conversion of resources into reserves.
Relative density is normally determined by the loss of a sample's weight in water. This is
best achieved using finely ground coal, as bulk samples are quite porous. To determine
in-place coal tonnages however, it is important to preserve the void space when
measuring the specific gravity.
Particle size distribution
The particle size distribution of milled coal depends partly on the rank of the coal, which
determines its brittleness, and on the handling, crushing and milling it has undergone.
Generally coal is utilised in furnaces and coking ovens at a certain size, so the
crushability of the coal must be determined and its behaviour quantified. It is necessary to
know these data before coal is mined, so that suitable crushing machinery can be
designed to optimise the particle size for transport and use.
Float-sink test
Coal plies and particles have different relative densities, determined by vitrinite content,
rank, ash and mineral content and porosity. Coal is usually washed by passing it over a
bath of liquid of known density. This removes high-ash content particles and increases
the saleability of the coal as well as its energy content per unit volume. Thus, coals must
be subjected to a float-sink test in the laboratory, which will determine the optimum
particle size for washing, the density of the wash liquid required to remove the maximum
ash content with the minimum work.
Floatsink testing is achieved on crushed and pulverised coal in a process similar to
metallurgical testing on metallic ore.
Abrasion testing
Abrasion is the property of the coal which describes its propensity and ability to wear
away machinery and undergo autonomous grinding. While carbonaceous matter in coal is
relatively soft, quartz and other mineral constituents in coal are quite abrasive. This is
tested in a calibrated mill, containing four blades of known mass. The coal is agitated in
the mill for 12,000 revolutions at a rate of 1,500 revolutions per minute.(I.E 1500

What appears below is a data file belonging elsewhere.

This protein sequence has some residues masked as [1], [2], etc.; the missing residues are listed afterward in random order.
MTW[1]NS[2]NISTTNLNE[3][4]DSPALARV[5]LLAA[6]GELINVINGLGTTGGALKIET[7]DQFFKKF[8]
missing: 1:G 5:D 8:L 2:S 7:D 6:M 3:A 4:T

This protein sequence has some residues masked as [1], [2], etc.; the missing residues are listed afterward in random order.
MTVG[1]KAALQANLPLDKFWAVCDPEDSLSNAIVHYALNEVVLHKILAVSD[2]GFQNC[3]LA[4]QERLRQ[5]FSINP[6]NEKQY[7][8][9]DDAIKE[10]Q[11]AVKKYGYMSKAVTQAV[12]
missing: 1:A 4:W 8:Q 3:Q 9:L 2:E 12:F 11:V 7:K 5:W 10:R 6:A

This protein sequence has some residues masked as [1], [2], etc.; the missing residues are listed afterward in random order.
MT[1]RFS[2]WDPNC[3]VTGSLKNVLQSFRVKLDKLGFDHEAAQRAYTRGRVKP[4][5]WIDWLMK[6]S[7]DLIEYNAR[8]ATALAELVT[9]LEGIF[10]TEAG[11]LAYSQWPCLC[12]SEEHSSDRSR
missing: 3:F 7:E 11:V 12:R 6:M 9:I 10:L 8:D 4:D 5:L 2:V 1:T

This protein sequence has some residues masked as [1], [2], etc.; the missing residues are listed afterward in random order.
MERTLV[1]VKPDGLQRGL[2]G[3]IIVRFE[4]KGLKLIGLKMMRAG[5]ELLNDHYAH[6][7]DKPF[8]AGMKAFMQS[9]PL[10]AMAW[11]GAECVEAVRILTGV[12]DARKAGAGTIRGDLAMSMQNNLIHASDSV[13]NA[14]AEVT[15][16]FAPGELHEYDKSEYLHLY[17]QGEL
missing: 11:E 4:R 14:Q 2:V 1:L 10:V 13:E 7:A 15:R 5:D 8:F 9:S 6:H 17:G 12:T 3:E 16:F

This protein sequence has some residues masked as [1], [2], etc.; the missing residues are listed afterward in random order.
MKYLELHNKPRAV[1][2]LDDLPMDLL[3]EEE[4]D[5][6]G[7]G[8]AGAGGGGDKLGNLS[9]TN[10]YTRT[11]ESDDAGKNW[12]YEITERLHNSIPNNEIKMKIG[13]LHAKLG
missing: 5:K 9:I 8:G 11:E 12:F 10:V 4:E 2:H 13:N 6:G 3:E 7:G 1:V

revolution for 8 min.) The abrasion index is determined by measuring the loss of mass of
the four metal blades.
Special combustion tests
Specific energy
Aside from physical or chemical analyses to determine the handling and pollutant profile
of a coal, the energy output of a coal is determined using a bomb calorimeter which
measures the specific energy output of a coal during complete combustion. This is
required particularly for coals used in steam-raising.
Ash fusion test
The behaviour of the coal's ash residue at high temperature is a critical factor in selecting
coals for steam power generation. Most furnaces are designed to remove ash as a
powdery residue. Coal which has ash that fuses into a hard glassy slag known as clinker
is usually unsatisfactory in furnaces as it requires cleaning. However, furnaces can be
designed to handle the clinker, generally by removing it as a molten liquid.
Ash fusion temperatures are determined by viewing a moulded specimen of the coal ash
through an observation window in a high-temperature furnace. The ash, in the form of a
cone, pyramid or cube, is heated steadily past 1000 °C to as high a temperature as
possible, preferably 1,600 °C (2,910 °F). The following temperatures are recorded;
Deformation temperature: This is reached when the corners of the mould first become
rounded
Softening (sphere) temperature: This is reached when the top of the mould takes on a
spherical shape.
Hemisphere temperature: This is reached when the entire mould takes on a hemisphere
shape
Flow (fluid) temperature: This is reached when the molten ash collapses to a flattened
button on the furnace floor.
[edit] Crucible swelling index (free swelling index)
The simplest test to evaluate whether a coal is suitable for production of coke is the free
swelling index test. This involves heating a small sample of coal in a standardised
crucible to around 800 degrees Celsius (1500 °F).
After heating for a specified time, or until all volatiles are driven off, a small coke button
remains in the crucible. The cross sectional profile of this coke button compared to a set
of standardised profiles determines the Free Swelling Index